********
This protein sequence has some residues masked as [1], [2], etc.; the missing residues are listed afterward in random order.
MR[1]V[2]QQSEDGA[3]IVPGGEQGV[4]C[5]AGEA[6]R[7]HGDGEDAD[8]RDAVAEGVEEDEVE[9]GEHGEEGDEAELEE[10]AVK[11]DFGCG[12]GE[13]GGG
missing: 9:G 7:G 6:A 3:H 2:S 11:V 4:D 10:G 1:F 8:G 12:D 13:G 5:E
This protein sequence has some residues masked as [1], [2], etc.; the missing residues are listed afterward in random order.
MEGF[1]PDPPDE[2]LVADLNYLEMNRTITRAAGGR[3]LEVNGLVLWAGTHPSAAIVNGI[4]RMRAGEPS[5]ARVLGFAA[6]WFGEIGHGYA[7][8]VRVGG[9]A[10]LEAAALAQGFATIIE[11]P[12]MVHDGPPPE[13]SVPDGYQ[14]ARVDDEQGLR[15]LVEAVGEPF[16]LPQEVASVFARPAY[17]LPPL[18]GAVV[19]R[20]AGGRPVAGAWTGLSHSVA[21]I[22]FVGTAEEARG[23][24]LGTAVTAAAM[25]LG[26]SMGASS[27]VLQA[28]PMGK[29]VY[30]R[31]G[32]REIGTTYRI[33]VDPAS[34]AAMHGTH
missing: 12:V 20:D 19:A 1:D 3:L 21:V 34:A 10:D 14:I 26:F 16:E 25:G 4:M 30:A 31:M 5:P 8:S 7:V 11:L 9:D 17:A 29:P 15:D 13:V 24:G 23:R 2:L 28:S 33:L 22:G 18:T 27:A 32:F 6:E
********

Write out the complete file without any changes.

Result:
This protein sequence has some residues masked as [1], [2], etc.; the missing residues are listed afterward in random order.
MR[1]V[2]QQSEDGA[3]IVPGGEQGV[4]C[5]AGEA[6]R[7]HGDGEDAD[8]RDAVAEGVEEDEVE[9]GEHGEEGDEAELEE[10]AVK[11]DFGCG[12]GE[13]GGG
missing: 9:G 7:G 6:A 3:H 2:S 11:V 4:D 10:G 1:F 8:G 12:D 13:G 5:E
This protein sequence has some residues masked as [1], [2], etc.; the missing residues are listed afterward in random order.
MEGF[1]PDPPDE[2]LVADLNYLEMNRTITRAAGGR[3]LEVNGLVLWAGTHPSAAIVNGI[4]RMRAGEPS[5]ARVLGFAA[6]WFGEIGHGYA[7][8]VRVGG[9]A[10]LEAAALAQGFATIIE[11]P[12]MVHDGPPPE[13]SVPDGYQ[14]ARVDDEQGLR[15]LVEAVGEPF[16]LPQEVASVFARPAY[17]LPPL[18]GAVV[19]R[20]AGGRPVAGAWTGLSHSVA[21]I[22]FVGTAEEARG[23][24]LGTAVTAAAM[25]LG[26]SMGASS[27]VLQA[28]PMGK[29]VY[30]R[31]G[32]REIGTTYRI[33]VDPAS[34]AAMHGTH
missing: 12:V 20:D 19:A 1:D 3:L 21:V 34:A 10:D 14:I 26:F 16:E 25:G 4:M 30:A 31:M 5:P 8:S 7:V 11:L 9:D 17:A 29:P 15:D 13:V 24:G 23:R 2:L 28:S 33:L 22:G 18:T 27:A 32:F 6:E